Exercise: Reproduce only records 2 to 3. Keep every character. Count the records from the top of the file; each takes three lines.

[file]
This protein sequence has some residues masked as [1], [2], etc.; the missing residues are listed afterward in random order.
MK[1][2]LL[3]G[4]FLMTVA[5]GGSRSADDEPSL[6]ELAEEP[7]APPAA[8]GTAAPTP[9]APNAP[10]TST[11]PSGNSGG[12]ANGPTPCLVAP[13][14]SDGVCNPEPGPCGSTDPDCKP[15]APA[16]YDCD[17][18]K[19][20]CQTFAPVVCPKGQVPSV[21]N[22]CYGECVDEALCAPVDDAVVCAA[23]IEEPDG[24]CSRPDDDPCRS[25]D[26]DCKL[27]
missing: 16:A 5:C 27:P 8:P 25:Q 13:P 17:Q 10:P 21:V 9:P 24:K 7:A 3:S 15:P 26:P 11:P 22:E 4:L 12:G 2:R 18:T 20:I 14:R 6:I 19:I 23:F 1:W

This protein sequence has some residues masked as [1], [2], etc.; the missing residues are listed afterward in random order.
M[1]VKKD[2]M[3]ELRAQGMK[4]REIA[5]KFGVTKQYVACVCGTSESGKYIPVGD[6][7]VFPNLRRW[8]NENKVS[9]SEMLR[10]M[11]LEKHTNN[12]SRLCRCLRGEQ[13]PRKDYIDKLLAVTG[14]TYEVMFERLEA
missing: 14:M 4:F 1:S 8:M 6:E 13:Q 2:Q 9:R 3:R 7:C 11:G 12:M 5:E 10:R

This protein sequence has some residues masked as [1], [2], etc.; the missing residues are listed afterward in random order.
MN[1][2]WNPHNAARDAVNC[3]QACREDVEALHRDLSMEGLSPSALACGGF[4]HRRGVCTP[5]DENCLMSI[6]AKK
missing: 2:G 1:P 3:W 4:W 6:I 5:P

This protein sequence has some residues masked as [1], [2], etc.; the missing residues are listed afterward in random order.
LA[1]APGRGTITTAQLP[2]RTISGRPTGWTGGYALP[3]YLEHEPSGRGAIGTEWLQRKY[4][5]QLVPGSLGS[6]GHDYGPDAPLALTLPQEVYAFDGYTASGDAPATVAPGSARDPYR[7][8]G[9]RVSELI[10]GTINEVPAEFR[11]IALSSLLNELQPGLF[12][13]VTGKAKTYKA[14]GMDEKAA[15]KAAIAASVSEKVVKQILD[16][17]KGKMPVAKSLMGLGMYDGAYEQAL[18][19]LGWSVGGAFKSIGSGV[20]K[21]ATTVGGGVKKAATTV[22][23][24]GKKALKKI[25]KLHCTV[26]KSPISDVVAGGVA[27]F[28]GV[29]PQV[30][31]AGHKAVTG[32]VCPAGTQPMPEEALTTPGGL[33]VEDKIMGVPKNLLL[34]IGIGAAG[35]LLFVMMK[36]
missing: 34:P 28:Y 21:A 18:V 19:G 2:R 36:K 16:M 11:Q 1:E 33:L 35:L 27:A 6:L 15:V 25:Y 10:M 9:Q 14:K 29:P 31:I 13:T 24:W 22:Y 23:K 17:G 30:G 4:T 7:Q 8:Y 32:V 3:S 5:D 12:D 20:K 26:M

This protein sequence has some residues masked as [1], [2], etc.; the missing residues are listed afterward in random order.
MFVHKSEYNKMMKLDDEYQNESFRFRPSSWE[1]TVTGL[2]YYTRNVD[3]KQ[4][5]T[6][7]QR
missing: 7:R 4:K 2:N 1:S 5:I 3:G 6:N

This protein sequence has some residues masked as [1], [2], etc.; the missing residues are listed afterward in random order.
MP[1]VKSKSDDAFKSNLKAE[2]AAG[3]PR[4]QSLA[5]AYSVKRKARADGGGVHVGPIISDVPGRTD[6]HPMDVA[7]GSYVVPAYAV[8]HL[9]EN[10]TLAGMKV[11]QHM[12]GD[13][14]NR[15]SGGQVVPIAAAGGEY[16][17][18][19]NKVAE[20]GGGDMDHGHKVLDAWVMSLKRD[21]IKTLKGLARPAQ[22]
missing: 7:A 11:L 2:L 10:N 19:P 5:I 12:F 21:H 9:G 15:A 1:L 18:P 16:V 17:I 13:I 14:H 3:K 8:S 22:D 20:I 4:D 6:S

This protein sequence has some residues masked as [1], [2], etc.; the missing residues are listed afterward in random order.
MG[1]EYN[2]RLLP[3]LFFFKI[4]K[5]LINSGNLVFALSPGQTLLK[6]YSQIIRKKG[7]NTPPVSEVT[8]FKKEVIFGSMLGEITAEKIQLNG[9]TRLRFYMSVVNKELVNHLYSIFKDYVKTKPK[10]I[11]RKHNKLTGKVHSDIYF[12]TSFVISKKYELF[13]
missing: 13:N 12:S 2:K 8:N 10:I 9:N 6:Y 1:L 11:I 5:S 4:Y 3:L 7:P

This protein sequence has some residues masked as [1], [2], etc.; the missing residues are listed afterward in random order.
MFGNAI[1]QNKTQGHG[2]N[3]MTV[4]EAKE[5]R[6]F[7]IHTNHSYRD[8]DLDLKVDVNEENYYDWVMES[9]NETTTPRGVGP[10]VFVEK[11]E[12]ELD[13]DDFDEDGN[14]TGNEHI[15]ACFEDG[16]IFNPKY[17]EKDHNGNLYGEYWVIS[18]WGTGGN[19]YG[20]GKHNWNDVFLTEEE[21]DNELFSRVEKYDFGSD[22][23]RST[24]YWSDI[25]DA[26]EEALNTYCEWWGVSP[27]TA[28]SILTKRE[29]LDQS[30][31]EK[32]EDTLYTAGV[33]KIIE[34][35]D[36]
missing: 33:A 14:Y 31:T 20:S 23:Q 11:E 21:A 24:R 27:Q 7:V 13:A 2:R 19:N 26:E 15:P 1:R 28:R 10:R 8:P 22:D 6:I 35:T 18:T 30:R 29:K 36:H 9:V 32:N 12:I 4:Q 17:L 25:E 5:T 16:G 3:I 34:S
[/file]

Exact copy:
This protein sequence has some residues masked as [1], [2], etc.; the missing residues are listed afterward in random order.
M[1]VKKD[2]M[3]ELRAQGMK[4]REIA[5]KFGVTKQYVACVCGTSESGKYIPVGD[6][7]VFPNLRRW[8]NENKVS[9]SEMLR[10]M[11]LEKHTNN[12]SRLCRCLRGEQ[13]PRKDYIDKLLAVTG[14]TYEVMFERLEA
missing: 14:M 4:F 1:S 8:M 6:E 13:Q 2:Q 9:R 3:R 7:C 11:G 12:M 5:E 10:R

This protein sequence has some residues masked as [1], [2], etc.; the missing residues are listed afterward in random order.
MN[1][2]WNPHNAARDAVNC[3]QACREDVEALHRDLSMEGLSPSALACGGF[4]HRRGVCTP[5]DENCLMSI[6]AKK
missing: 2:G 1:P 3:W 4:W 6:I 5:P